One of the major challenges of implementing a community based animal health service delivery in Ethiopia, says van 't Klooster, has been dumping of free drugs as 'emergency' animal health interventions. "Provision of drugs for free undermines both the CAHWs and the private pharmacies whose sustainability depends on the profit they make on the veterinary drugs," he argues. To tackle this problem, FAO as co-chair of the DRM (Disaster Risk Management) agricultural taskforce stimulates all partners to enforce the Livestock Emergency Guidelines and Standards (LEGS), developed to improve emergency responses for pastoralists.

FAO is working to support a national strategy that will address the different roles of public and private practitioners (© FAO/Giulio Napolitano)
FAO is working to support a national strategy that will address the different roles of public and private practitioners
© FAO/Giulio Napolitano

The guidelines clearly state that the provision of veterinary services in humanitarian crises should pay immediate attention to the payment for services, with the use of voucher schemes for the most vulnerable livestock keepers to enable them to procure the required veterinary services from the CAHWs. "Simultaneous implementation of emergency animal health service interventions and the establishment of a sustainable private drug supply system for community-based animal health service delivery systems is good practice for successfully linking emergency assistance to rehabilitation and development," Mekonnen states.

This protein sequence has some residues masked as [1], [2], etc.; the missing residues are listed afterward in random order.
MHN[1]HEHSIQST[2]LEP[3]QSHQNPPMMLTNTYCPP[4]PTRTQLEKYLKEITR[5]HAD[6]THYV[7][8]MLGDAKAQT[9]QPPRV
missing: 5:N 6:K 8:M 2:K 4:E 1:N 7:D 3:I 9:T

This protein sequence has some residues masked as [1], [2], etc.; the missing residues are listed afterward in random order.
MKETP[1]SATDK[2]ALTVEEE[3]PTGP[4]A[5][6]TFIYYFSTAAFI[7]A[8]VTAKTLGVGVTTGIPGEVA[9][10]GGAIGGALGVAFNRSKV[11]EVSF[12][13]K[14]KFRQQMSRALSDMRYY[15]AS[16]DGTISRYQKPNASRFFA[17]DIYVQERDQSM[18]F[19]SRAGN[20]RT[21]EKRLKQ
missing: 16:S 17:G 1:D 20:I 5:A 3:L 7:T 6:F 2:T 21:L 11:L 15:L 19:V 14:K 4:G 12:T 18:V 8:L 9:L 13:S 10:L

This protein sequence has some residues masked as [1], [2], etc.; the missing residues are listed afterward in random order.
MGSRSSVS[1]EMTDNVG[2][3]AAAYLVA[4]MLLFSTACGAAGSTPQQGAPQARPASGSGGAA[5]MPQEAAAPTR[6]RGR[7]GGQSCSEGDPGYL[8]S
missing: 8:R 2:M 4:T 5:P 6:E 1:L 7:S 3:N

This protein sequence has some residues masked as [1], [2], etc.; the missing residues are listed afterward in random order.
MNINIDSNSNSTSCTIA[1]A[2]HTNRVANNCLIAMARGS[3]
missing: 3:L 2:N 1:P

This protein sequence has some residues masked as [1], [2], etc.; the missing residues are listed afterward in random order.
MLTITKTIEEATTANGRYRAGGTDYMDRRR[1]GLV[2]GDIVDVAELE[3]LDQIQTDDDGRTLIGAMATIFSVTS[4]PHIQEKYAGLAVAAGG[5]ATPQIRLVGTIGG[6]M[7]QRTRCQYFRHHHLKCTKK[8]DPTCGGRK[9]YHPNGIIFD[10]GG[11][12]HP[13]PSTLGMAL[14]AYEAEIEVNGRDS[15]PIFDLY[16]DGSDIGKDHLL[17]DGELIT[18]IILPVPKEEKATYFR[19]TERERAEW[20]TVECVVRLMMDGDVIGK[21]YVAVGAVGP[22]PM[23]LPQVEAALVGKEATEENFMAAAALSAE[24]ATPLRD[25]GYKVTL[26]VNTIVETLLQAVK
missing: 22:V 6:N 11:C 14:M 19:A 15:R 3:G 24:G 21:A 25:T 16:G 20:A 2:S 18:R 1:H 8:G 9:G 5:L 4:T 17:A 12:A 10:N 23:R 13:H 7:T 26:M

Another major challenge includes the lack of legislation on veterinary privatisation that defines the role of public and private practitioners. In the Somali and Oromia regions, FAO supported the development of a livestock disease control strategy document to enable the utilisation of scarce resources by prioritising approaches that involved private practitioners and CAHWs. Using this as a springboard, FAO is working to support the national livestock disease control strategy that will address the different roles of public and private practitioners in Ethiopia. "A clear division of public and private sector roles in the delivery of veterinary services is needed," van 't Klooster concludes.

* Save the Children (USA), Save the Children (UK), Haraghei Catholic Secretariat, International Rescue Committee, Action Contra la Faim, Islamic Relief

With contributions from: Gedlu Mekonnen and Gijs van 't Klooster

Date published: November 2011

 

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This is the mosting eigouracnng word in ages. As a breeder M... (posted by: Low)

Actually the CAHWs are the leading animal health service pro... (posted by: kisa juma ngeiywa)